On Sunday (June 19th) at 12: 27 a.m. EDT (0427 GMT), SpaceX launched a two-stage Falcon 9 rocket from Florida’s Cape Canaveral Space Force Station. The rocket carried a communications satellite for the Louisiana-based company Globalstar to orbit.

A few hours after liftoff, people worldwide started seeing strange things in the sky. They saw a smoke ring.

Jerrod Wood, who saw and recorded the video, reported to spaceweather.com, “I believe it shows the orbital insertion of the Globalstar FM15 satellite as it separated from the Falcon 9’s upper stage.”

The Falcon 9’s upper stage deployed the Globalstar communications satellite over two hours after launch; the smoke ring that Wood noticed was the “puff” of separation. People observed the event over much of North America, from Arizona to Missouri and beyond, because it occurred more than 700 miles above Earth.

As reported in spaceweather.com, this smoke ring got really weird hours later.

Alasdair Burns of Twinkle Dark Sky Tours said, “It looked like a beautiful galaxy appeared in the sky. It was a very slowly rotating spiral that started small and gradually expanded. Eventually, it became so large and faint that it could no longer be seen. A group of us was on our balcony watching it, and none had ever seen anything like it.”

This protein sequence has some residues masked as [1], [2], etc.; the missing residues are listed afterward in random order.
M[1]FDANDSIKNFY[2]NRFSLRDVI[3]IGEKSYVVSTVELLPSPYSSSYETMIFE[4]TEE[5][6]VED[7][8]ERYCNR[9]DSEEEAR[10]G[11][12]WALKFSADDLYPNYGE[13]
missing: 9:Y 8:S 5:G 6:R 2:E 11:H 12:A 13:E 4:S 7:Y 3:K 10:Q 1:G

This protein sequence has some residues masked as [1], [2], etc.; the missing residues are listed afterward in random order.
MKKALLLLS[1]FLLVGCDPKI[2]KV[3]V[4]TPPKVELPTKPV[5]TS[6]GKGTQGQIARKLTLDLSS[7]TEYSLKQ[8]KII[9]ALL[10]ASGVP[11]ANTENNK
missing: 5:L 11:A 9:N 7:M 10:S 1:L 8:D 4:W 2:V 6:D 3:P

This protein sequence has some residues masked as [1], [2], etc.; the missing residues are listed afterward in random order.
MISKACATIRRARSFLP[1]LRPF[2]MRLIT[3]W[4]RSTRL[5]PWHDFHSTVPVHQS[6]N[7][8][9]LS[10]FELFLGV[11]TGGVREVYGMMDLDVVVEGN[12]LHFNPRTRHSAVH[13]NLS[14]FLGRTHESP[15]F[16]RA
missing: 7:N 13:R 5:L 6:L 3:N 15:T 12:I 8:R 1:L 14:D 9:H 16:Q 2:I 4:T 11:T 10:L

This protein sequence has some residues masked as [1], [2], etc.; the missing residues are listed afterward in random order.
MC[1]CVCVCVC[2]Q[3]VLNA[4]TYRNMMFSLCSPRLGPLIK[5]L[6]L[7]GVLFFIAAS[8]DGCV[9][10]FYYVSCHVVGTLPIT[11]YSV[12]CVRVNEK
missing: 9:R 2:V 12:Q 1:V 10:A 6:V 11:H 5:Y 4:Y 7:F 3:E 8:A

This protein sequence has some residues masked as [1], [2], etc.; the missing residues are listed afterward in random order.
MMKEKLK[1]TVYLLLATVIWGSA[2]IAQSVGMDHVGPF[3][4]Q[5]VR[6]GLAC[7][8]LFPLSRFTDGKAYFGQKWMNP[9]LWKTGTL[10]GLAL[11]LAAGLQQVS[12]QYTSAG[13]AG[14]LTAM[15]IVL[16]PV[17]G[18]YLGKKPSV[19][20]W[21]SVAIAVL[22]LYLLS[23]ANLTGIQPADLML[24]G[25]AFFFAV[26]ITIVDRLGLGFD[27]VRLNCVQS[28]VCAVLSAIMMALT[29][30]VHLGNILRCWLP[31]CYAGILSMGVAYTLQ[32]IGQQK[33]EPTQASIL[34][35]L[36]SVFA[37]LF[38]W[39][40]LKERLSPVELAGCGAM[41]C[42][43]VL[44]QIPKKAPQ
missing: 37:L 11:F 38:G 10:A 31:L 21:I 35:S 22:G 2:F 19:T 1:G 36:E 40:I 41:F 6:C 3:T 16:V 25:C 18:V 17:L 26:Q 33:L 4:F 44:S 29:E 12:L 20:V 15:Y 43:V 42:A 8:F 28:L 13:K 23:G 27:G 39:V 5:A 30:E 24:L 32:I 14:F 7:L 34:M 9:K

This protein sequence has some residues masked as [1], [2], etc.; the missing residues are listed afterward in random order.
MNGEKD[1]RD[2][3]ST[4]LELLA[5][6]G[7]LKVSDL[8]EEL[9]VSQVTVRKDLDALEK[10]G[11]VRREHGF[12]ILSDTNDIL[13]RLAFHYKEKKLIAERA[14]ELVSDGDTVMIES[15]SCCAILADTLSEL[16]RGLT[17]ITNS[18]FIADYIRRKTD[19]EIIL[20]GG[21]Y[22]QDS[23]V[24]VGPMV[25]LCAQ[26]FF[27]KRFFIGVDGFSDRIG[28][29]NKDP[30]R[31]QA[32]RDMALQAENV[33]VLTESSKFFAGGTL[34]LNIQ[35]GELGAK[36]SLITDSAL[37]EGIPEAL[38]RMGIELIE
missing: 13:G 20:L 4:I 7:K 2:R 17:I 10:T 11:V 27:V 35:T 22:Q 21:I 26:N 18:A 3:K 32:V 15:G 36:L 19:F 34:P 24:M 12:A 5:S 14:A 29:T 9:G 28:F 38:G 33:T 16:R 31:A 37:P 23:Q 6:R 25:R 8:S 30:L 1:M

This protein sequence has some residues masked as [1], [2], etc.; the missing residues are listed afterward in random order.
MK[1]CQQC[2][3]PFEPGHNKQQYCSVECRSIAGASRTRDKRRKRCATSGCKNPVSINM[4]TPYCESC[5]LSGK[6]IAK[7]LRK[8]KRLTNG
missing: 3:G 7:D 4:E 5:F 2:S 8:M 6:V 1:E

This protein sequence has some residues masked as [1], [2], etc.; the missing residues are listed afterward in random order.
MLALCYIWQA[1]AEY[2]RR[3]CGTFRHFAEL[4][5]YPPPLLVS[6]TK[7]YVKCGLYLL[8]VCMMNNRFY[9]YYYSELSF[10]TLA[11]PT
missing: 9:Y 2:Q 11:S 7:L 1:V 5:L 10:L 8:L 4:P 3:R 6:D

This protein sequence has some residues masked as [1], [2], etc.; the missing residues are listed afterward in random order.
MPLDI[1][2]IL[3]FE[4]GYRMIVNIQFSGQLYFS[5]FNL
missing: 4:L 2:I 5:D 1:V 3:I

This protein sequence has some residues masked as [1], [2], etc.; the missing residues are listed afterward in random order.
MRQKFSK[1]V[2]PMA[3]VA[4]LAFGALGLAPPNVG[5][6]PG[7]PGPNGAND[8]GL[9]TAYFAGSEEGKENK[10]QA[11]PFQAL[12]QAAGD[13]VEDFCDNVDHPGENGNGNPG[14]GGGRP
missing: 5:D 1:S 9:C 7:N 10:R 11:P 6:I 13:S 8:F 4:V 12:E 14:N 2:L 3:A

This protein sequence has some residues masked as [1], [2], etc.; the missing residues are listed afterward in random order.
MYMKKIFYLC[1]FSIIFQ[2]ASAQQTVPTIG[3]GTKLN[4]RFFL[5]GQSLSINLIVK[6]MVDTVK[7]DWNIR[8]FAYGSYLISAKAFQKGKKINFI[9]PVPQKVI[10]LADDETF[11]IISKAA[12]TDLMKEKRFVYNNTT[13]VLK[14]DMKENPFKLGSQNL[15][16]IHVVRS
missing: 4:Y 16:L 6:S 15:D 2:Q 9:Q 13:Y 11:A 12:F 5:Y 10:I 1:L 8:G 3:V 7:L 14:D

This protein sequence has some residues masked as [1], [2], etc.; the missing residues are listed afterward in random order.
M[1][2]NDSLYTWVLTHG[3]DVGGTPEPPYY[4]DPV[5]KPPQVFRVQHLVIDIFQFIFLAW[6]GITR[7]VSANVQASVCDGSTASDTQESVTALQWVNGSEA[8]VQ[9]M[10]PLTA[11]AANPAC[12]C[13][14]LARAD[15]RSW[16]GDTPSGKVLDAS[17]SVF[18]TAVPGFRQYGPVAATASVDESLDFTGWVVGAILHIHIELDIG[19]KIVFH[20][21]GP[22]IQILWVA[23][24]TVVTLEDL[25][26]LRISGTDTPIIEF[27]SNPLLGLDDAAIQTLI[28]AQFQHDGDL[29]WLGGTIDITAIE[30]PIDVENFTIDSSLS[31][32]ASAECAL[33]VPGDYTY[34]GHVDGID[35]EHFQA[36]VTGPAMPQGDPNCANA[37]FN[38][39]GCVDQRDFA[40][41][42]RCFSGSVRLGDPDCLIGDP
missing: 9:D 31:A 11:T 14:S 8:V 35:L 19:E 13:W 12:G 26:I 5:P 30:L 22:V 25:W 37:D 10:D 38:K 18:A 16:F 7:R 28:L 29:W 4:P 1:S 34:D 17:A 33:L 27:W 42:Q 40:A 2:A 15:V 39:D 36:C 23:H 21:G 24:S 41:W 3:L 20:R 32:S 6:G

smoke ring looking like a galaxy
Credit: Alasdair Burns of Twinkle Dark Sky Tours

In western North Carolina, David Cortner of Rutherford College, North Carolina, saw something that didn’t make any sense. Instead of a faint, moonlit ‘jellyfish,’ he saw a rocket-powered aurora.

He has shared an 8-frame mosaic showing a red band that appeared shortly after the launch.

Cortner said, “The rocket’s trajectory was much higher than I expected; however, it was almost 500 km high by the time it was due east of me, not 150-200 km as are most SpaceX flights up the Atlantic coast. As a result, the rocket passed by me unseen.”

Rocket powered aurora
This photo shows the extent of the glow about five minutes after the rocket’s passage. Credit: David Cortner of Rutherford College

“I went out to watch the midnight launch of the Falcon 9. Here in western North Carolina, I was hoping for a faint, moonlit ‘jellyfish.’ A minute or two after the rocket’s closest approach (by the clock), I noticed this red glow spreading across a broad swath of the eastern sky.”

“There was no space weather event in progress. That means the rocket somehow stimulated oxygen atoms ~500 km high to produce an artificial aurora. For reference, natural red auroras range in altitude from 150 km to 250 km, and more rarely up to 600 km.”

Spaceweather noted, “We do not know what produced this glow. But we encourage readers to share their views.